Background Pharmacological autophagy enhancement constitutes a preclinically validated strategy for preventing or treating most major age-associated diseases. Driven by this consideration, we performed a high-content/high-throughput screen on 65 000 distinct compounds on a robotized fluorescence microscopy platform to identify novel autophagy inducers.
Results Here, we report the discovery of picropodophyllin (PPP) as a potent inducer of autophagic flux that acts on-target, as an inhibitor of the tyrosine kinase activity of the insulin-like growth factor-1 receptor (IGF1R). Thus, PPP lost its autophagy-stimulatory activity in cells engineered to lack IGF1R or to express a constitutively active AKT serine/threonine kinase 1 (AKT1) mutant. When administered to cancer-bearing mice, PPP improved the therapeutic efficacy of chemoimmunotherapy with a combination of immunogenic cytotoxicants and programmed cell death 1 (PDCD1, better known as PD-1) blockade. These PPP effects were lost when tumors were rendered PPP-insensitive or autophagy-incompetent. In combination with chemotherapy, PPP enhanced the infiltration of tumors by cytotoxic T lymphocytes, while reducing regulatory T cells. In human triple-negative breast cancer patients, the activating phosphorylation of IGF1R correlated with inhibited autophagy, an unfavorable local immune profile, and poor prognosis.
Conclusion Altogether, these results suggest that IGF1R may constitute a novel and druggable therapeutic target for the treatment of cancer in conjunction with chemoimmunotherapies.
- breast neoplasms
- systems biology
Data availability statement
Data are available on reasonable request. All data relevant to the study are included in the article or uploaded as online supplemental information. All data supporting the findings of this study are available within the article and its online supplemental information files and from the corresponding author on reasonable request.
This is an open access article distributed in accordance with the Creative Commons Attribution Non Commercial (CC BY-NC 4.0) license, which permits others to distribute, remix, adapt, build upon this work non-commercially, and license their derivative works on different terms, provided the original work is properly cited, appropriate credit is given, any changes made indicated, and the use is non-commercial. See http://creativecommons.org/licenses/by-nc/4.0/.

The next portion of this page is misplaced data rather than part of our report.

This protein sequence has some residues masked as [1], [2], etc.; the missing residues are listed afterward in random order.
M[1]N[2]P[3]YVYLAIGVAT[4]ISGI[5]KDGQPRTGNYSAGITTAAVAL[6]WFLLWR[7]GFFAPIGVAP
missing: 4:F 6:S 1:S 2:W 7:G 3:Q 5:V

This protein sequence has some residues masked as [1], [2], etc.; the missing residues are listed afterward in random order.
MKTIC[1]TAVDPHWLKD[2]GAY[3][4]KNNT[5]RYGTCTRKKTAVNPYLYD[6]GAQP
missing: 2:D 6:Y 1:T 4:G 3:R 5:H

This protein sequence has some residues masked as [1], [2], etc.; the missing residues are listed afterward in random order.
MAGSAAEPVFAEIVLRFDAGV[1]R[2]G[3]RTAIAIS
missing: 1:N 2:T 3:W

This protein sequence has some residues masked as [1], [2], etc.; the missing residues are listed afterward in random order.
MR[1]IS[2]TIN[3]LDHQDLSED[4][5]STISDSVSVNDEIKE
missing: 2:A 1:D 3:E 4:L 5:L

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Macroautophagy (which we refer to as ‘autophagy’) is a complex intracellular phenomenon in which portions of the cytoplasm including entire organelles are engulfed in autophagosomes that subsequently fuse with lysosomes for the digestion of the luminal cargo. Genetic or acquired defects in this process are linked to a broad spectrum of human diseases ranging from neoplastic to cardiometabolic diseases, inflammatory syndromes and degenerative processes affecting virtually every organ system and cell type.1 At the physiological level, autophagy is part of a general stress response that facilitates cellular and organismal adaptation to changing external conditions.2 Genetic or pharmacological stimulation of autophagy can extend the healthspan and lifespan of model organisms, thus postponing the stigmata of disease and frailty.3 4 For this reason, there is an ever-increasing interest in identifying pharmacological autophagy enhancers.5 6
In the context of cancer, autophagy plays an ambiguous role.7 8 On one hand, autophagy is required for maintaining cellular homeostasis and genomic stability,9 as well as for facilitating anticancer immunosurveillance,5 meaning that the inhibition of autophagy spurs carcinogenesis10 11 and disabled autophagy actually constitutes a poor prognostic marker in some cancers.12 On the other hand, autophagy enhances the fitness of cancer cells and allows them to avoid cell death induction in response to cytotoxicants or targeted therapies.13 Thus, the effects of autophagy modulation on tumor progression are highly context dependent. For example, in pancreatic cancer, the induction of autophagy has been suggested as a therapeutic strategy, depending on the genetic makeup of the cancer cells and immune factors.14–16 Notwithstanding the ambiguous role of autophagy in carcinogenesis, attempts have been launched to stimulate autophagy for enhancing the therapeutic activity of immunogenic chemotherapies (for instance with anthracyclines and oxaliplatin (OXA)) and immunotherapies5 17–19 In this context, it appears that autophagy has two major effects. First, it can enhance the lysosomal secretion of adenosine triphosphate (ATP) from dying cancer cells, thus enhancing the extracellular ATP-mediated recruitment of dendritic cell precursors into the tumor.5 20 Second, autophagy can contribute to the maintenance of specific T lymphocyte stem cell properties.18